Online Advertising and User Intent: Part 4: 3rd Party Website Advertising

Many third party websites offer online advertising opportunities. These include professional organizations, online directories, blogs, newsletters, online magazines and journals, news sites, and a variety of informational sites. Online advertising programs for these types of websites are varied and may include banner only (i.e. graphics), text only, or a combination of media which may also allow for video.

In Part 4 of this series, Online Advertising and User Intent (see Part 1: Intro, Part 2: Social Media Advertising, and Part 3: Search Engine Advertising), I hope to show how to apply the concept of user intent to online advertising on third-party websites.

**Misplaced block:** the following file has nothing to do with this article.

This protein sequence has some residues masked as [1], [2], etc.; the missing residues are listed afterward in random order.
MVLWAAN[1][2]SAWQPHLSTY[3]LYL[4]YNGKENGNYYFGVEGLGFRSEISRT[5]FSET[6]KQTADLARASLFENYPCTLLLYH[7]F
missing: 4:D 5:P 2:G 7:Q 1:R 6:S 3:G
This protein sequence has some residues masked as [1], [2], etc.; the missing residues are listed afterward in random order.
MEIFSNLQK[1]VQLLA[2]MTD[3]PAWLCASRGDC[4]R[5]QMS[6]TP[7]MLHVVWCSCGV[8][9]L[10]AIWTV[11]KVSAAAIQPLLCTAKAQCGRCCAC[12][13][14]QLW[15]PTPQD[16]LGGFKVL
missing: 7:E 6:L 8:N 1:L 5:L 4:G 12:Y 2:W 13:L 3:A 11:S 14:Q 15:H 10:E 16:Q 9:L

3rd-Party Website Advertising

Your understanding of the intent of your targeted audience groups, or the reason they visit these third-party sites in the first place, provides you with the information you need during your campaign selection, planning, and development process. With some programs, such as Google AdSense, the content network is so vast and diverse that your selection process for where your ads will appear is somewhat restricted. Nonetheless, it is imperative you evaluate each advertising option carefully to avoid wasting your budget and to ensure you meet your goals.

Just as you have profiled your targeted audience groups to identify the characteristics and interests that allow you to develop an impactful advertising message, you must also profile the third-party websites you are considering to ensure your message reaches your intended audiences.

During your evaluation process, here are a few questions to help you along:

  1. What does the website offer?